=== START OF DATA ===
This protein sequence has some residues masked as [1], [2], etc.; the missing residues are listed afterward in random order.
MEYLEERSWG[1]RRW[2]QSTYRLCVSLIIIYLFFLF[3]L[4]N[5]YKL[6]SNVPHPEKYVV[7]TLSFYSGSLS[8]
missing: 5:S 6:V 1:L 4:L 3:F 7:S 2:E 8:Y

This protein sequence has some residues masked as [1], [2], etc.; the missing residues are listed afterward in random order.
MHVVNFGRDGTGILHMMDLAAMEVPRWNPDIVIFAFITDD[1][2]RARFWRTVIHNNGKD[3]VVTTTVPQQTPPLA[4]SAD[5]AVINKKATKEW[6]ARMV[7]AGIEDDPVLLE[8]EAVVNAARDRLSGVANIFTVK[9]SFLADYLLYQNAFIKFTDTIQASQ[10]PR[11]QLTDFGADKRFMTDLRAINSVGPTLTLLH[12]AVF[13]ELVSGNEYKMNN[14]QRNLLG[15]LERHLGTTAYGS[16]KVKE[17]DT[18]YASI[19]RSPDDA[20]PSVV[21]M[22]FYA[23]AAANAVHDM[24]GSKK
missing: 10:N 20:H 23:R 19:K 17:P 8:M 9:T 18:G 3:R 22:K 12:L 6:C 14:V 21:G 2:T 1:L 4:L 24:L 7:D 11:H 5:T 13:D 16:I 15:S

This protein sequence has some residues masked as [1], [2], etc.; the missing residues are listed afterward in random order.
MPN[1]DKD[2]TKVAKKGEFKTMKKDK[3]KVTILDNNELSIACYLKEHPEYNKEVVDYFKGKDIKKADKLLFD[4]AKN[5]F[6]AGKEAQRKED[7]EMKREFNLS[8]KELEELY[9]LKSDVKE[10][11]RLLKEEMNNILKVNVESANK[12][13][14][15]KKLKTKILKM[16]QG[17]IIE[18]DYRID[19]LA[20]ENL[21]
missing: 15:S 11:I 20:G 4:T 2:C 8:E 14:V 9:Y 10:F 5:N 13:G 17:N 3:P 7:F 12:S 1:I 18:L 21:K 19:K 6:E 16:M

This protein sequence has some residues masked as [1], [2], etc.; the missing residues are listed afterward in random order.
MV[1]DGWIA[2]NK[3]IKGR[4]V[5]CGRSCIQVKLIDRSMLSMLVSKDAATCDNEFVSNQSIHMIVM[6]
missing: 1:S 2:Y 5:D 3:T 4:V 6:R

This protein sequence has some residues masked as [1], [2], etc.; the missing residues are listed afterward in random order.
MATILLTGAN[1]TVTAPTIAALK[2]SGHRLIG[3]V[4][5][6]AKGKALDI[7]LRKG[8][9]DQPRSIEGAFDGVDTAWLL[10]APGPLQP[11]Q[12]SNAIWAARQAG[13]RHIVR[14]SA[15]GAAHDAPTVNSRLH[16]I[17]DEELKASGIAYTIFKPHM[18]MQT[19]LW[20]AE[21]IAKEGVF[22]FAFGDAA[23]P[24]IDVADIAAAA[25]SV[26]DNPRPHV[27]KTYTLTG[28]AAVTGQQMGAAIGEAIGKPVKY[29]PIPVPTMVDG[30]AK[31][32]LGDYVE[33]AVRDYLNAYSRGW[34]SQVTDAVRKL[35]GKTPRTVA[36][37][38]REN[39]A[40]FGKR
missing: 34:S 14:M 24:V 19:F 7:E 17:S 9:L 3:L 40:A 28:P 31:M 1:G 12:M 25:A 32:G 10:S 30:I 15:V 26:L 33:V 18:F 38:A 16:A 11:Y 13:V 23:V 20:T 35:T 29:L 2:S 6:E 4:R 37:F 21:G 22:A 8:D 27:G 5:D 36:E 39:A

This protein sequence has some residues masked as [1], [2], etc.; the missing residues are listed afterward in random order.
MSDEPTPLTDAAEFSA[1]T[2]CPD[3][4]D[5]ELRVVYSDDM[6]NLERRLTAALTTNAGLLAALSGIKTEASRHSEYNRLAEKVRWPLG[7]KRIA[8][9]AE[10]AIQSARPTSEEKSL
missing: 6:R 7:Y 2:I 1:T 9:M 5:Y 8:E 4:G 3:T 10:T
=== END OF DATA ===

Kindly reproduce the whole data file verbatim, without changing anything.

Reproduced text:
This protein sequence has some residues masked as [1], [2], etc.; the missing residues are listed afterward in random order.
MEYLEERSWG[1]RRW[2]QSTYRLCVSLIIIYLFFLF[3]L[4]N[5]YKL[6]SNVPHPEKYVV[7]TLSFYSGSLS[8]
missing: 5:S 6:V 1:L 4:L 3:F 7:S 2:E 8:Y

This protein sequence has some residues masked as [1], [2], etc.; the missing residues are listed afterward in random order.
MHVVNFGRDGTGILHMMDLAAMEVPRWNPDIVIFAFITDD[1][2]RARFWRTVIHNNGKD[3]VVTTTVPQQTPPLA[4]SAD[5]AVINKKATKEW[6]ARMV[7]AGIEDDPVLLE[8]EAVVNAARDRLSGVANIFTVK[9]SFLADYLLYQNAFIKFTDTIQASQ[10]PR[11]QLTDFGADKRFMTDLRAINSVGPTLTLLH[12]AVF[13]ELVSGNEYKMNN[14]QRNLLG[15]LERHLGTTAYGS[16]KVKE[17]DT[18]YASI[19]RSPDDA[20]PSVV[21]M[22]FYA[23]AAANAVHDM[24]GSKK
missing: 10:N 20:H 23:R 19:K 17:P 8:M 9:T 18:G 3:R 22:K 12:L 6:C 14:V 21:G 2:T 1:L 4:L 24:L 7:D 11:H 5:T 13:D 16:I 15:S

This protein sequence has some residues masked as [1], [2], etc.; the missing residues are listed afterward in random order.
MPN[1]DKD[2]TKVAKKGEFKTMKKDK[3]KVTILDNNELSIACYLKEHPEYNKEVVDYFKGKDIKKADKLLFD[4]AKN[5]F[6]AGKEAQRKED[7]EMKREFNLS[8]KELEELY[9]LKSDVKE[10][11]RLLKEEMNNILKVNVESANK[12][13][14][15]KKLKTKILKM[16]QG[17]IIE[18]DYRID[19]LA[20]ENL[21]
missing: 15:S 11:I 20:G 4:T 2:C 8:E 14:V 9:Y 10:F 5:N 13:G 17:N 3:P 7:F 12:S 1:I 18:L 21:K 19:K 6:E 16:M

This protein sequence has some residues masked as [1], [2], etc.; the missing residues are listed afterward in random order.
MV[1]DGWIA[2]NK[3]IKGR[4]V[5]CGRSCIQVKLIDRSMLSMLVSKDAATCDNEFVSNQSIHMIVM[6]
missing: 1:S 2:Y 5:D 3:T 4:V 6:R

This protein sequence has some residues masked as [1], [2], etc.; the missing residues are listed afterward in random order.
MATILLTGAN[1]TVTAPTIAALK[2]SGHRLIG[3]V[4][5][6]AKGKALDI[7]LRKG[8][9]DQPRSIEGAFDGVDTAWLL[10]APGPLQP[11]Q[12]SNAIWAARQAG[13]RHIVR[14]SA[15]GAAHDAPTVNSRLH[16]I[17]DEELKASGIAYTIFKPHM[18]MQT[19]LW[20]AE[21]IAKEGVF[22]FAFGDAA[23]P[24]IDVADIAAAA[25]SV[26]DNPRPHV[27]KTYTLTG[28]AAVTGQQMGAAIGEAIGKPVKY[29]PIPVPTMVDG[30]AK[31][32]LGDYVE[33]AVRDYLNAYSRGW[34]SQVTDAVRKL[35]GKTPRTVA[36][37][38]REN[39]A[40]FGKR
missing: 34:S 14:M 24:V 19:F 7:E 17:S 9:L 3:L 40:A 28:P 31:M 1:G 12:M 25:A 32:G 10:S 30:I 15:V 26:L 33:V 18:F 38:A 16:A 11:Y 13:V 23:V 20:T 35:T 29:L 2:S 6:E 4:R 37:F 21:G 22:A 8:D 27:G 5:D 36:E 39:A

This protein sequence has some residues masked as [1], [2], etc.; the missing residues are listed afterward in random order.
MSDEPTPLTDAAEFSA[1]T[2]CPD[3][4]D[5]ELRVVYSDDM[6]NLERRLTAALTTNAGLLAALSGIKTEASRHSEYNRLAEKVRWPLG[7]KRIA[8][9]AE[10]AIQSARPTSEEKSL
missing: 6:R 7:Y 2:I 1:T 9:M 5:Y 8:E 4:G 3:T 10:T